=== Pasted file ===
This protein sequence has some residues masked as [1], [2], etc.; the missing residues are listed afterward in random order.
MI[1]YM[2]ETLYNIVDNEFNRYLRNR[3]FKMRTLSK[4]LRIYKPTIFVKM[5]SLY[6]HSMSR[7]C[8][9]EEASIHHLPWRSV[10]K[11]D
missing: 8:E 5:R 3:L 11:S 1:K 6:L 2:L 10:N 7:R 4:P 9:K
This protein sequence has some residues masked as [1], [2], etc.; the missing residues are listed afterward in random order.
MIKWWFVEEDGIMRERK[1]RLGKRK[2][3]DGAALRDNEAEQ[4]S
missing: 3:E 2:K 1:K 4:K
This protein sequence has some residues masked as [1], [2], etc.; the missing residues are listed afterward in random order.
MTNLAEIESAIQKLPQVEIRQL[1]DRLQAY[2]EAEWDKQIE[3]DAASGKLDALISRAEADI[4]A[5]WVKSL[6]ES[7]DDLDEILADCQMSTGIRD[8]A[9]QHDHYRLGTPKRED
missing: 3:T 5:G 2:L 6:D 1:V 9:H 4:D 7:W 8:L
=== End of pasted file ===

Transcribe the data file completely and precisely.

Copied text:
This protein sequence has some residues masked as [1], [2], etc.; the missing residues are listed afterward in random order.
MI[1]YM[2]ETLYNIVDNEFNRYLRNR[3]FKMRTLSK[4]LRIYKPTIFVKM[5]SLY[6]HSMSR[7]C[8][9]EEASIHHLPWRSV[10]K[11]D
missing: 8:E 5:R 3:L 11:S 1:K 6:L 2:L 10:N 7:R 4:P 9:K
This protein sequence has some residues masked as [1], [2], etc.; the missing residues are listed afterward in random order.
MIKWWFVEEDGIMRERK[1]RLGKRK[2][3]DGAALRDNEAEQ[4]S
missing: 3:E 2:K 1:K 4:K
This protein sequence has some residues masked as [1], [2], etc.; the missing residues are listed afterward in random order.
MTNLAEIESAIQKLPQVEIRQL[1]DRLQAY[2]EAEWDKQIE[3]DAASGKLDALISRAEADI[4]A[5]WVKSL[6]ES[7]DDLDEILADCQMSTGIRD[8]A[9]QHDHYRLGTPKRED
missing: 3:T 5:G 2:L 6:D 1:V 9:H 4:D 7:W 8:L